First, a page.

By: Michelle Miró
*Translated from Spanish
One thing I have learned through the battles I’ve faced, such as cancer, pregnancy loss, divorce, raising my son, obesity, unemployment, love and heartbreak, and the many daily challenges, is that although one definitely needs to have a positive attitude to face and overcome challenges, it is perfectly acceptable and healthy to welcome those days and moments of not-so-positive thoughts, where grief, sadness, and melancholy claim their space.
In sharing my story, many people ask me how I could keep a smile and positive attitude during difficult times. They can’t imagine having the strength to face some of these challenges.
My honest answer is simple: faith, positive mind, knowledge and education, perspective, a good sense of humor, laughing, and following one of the best pieces of advice I’ve ever received, “welcoming sadness.”
When I was a senior at Virginia Wesleyan College, and only two years after my first battle with cancer (Malignant Gestational Trophoblastic Neoplasia—a gestational type of cancer), I faced yet another difficult health situation. The baby I was happily expecting stopped growing. At that time, the medical orders were simply to let time pass, to let nature take its course until my body miscarried. I don’t have to say how hard and difficult it was living minute by minute for several weeks, knowing that, within me, my baby was dead and waiting for my body to understand this and miscarry him.
During that time, I did my best to keep up my daily routine by attending classes. I just kept telling myself that life went on, and I had to move forward (I demanded myself to do so) and not lose the semester. I admit my concentration was poor, knowing at any moment “it” was going to happen.
The anxiety and sadness generated by the situation were getting the best of me. I felt exhausted, intolerant, ill tempered, resentful, and very VERY angry. As the time approached for final exams, and even though I attended classes and did my homework, I was not ready nor had the mind to take them. I decided to confide in one of my professors and great teacher of philosophy, Dr. Sturm. One day after class, I asked him if we could discuss the alternatives so I could still finish the class with the possibility of being excused from the final exam.
During the meeting, which ended up being more like an appointment with the psychologist and spiritual guide, he said,
“Michelle, you have to give yourself permission to feel the emotions that are there. Stop, take time, and visit with your emotions. Humans need to sit and visit with those thoughts and feelings: sadness, fear, anger. You must feel, live, internalize, and express them as part of that process of understanding and reconciling. Only then can you move forward. If, instead, you ignore and cover them, it only offsets the balance within [Yin-Yang], stealing us from life and happiness.”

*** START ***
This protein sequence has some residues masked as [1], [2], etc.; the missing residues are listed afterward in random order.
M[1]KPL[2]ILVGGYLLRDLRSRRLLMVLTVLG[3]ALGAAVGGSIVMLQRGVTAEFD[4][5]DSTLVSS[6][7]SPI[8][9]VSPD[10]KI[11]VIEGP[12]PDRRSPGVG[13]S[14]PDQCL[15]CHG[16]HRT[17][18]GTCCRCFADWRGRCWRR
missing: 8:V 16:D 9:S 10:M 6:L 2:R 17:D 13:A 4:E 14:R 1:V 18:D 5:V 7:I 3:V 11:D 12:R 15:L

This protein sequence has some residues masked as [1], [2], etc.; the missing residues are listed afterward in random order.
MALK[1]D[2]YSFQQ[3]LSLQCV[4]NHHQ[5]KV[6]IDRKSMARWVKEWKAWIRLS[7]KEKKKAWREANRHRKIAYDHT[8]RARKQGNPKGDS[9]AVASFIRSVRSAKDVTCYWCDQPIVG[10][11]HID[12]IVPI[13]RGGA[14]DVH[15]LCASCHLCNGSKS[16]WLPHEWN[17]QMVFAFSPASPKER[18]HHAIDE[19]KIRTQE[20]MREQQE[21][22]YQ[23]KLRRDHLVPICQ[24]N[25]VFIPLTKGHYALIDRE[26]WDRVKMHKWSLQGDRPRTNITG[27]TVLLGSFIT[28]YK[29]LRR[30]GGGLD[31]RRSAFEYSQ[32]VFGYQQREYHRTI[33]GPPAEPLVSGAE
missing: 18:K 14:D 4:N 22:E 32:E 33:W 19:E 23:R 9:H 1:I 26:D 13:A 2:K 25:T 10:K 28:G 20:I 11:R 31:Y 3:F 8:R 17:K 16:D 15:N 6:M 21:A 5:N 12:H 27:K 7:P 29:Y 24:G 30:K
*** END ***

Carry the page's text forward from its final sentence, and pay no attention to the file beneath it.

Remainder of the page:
I left feeling somewhat stronger, and, from the moment I got into the car to end of the 45-minute drive home, I gave myself permission to feel the sadness and depression and question why and why again. I allowed myself to mourn and cry and feel even the not-so-positive feelings, but I was aware of the exercise’s purpose: to acknowledge, understand, reconcile, and release. In the following days, I slept and lived in sorrow and anger until I felt the balance back in my heart and spirit. The exercise served its purpose. I felt strengthened.
Finally, nature did not take its course as the doctors expected, and I had to undergo a surgical procedure to terminate the pregnancy, which was very difficult, physically and emotionally. There I was, once again, on the way to hospital, another admission, more blood tests, another IV, another stretcher, another trip to the operating room staring at the ceiling, once again “goodbye, baby,” once again general anesthesia, once again listening, “Michelle can you count to 10?” once again, “Yes. 1, 2, 3…”
Once again waking up with nausea and vomiting, once again getting dressed and ready, once again driving home, and once again back to bed to recover.
Yes, of course, sad and with tears in my eyes but this time knowing that my peace and happiness depended, in part, on welcoming the sadness, visiting with it, letting it flow, and letting it go so I could smile once again.
Cry! Shout! Feel! Visit, consciously, with your emotions, and you will see: you WILL smile again.
Michelle Miró is a television producer from Guaynabo, Puerto Rico. Today, she is the mother of a 13-year-old and a two-time cancer survivor and obesity survivor. She is the producer and host for “A tu Salud” (“To your Health”) on the PBS-affiliated TV station in Puerto Rico and consults for various television and internet projects. Michelle’s greatest satisfactions in life are being a mother and the volunteer work she does for the American Cancer Society (ACS) as a motivational speaker, member of the “Relay for Life” organizing committee, and emcee of ACS’s Annual Grand Gala.
*Photo by Nutmeg Designs.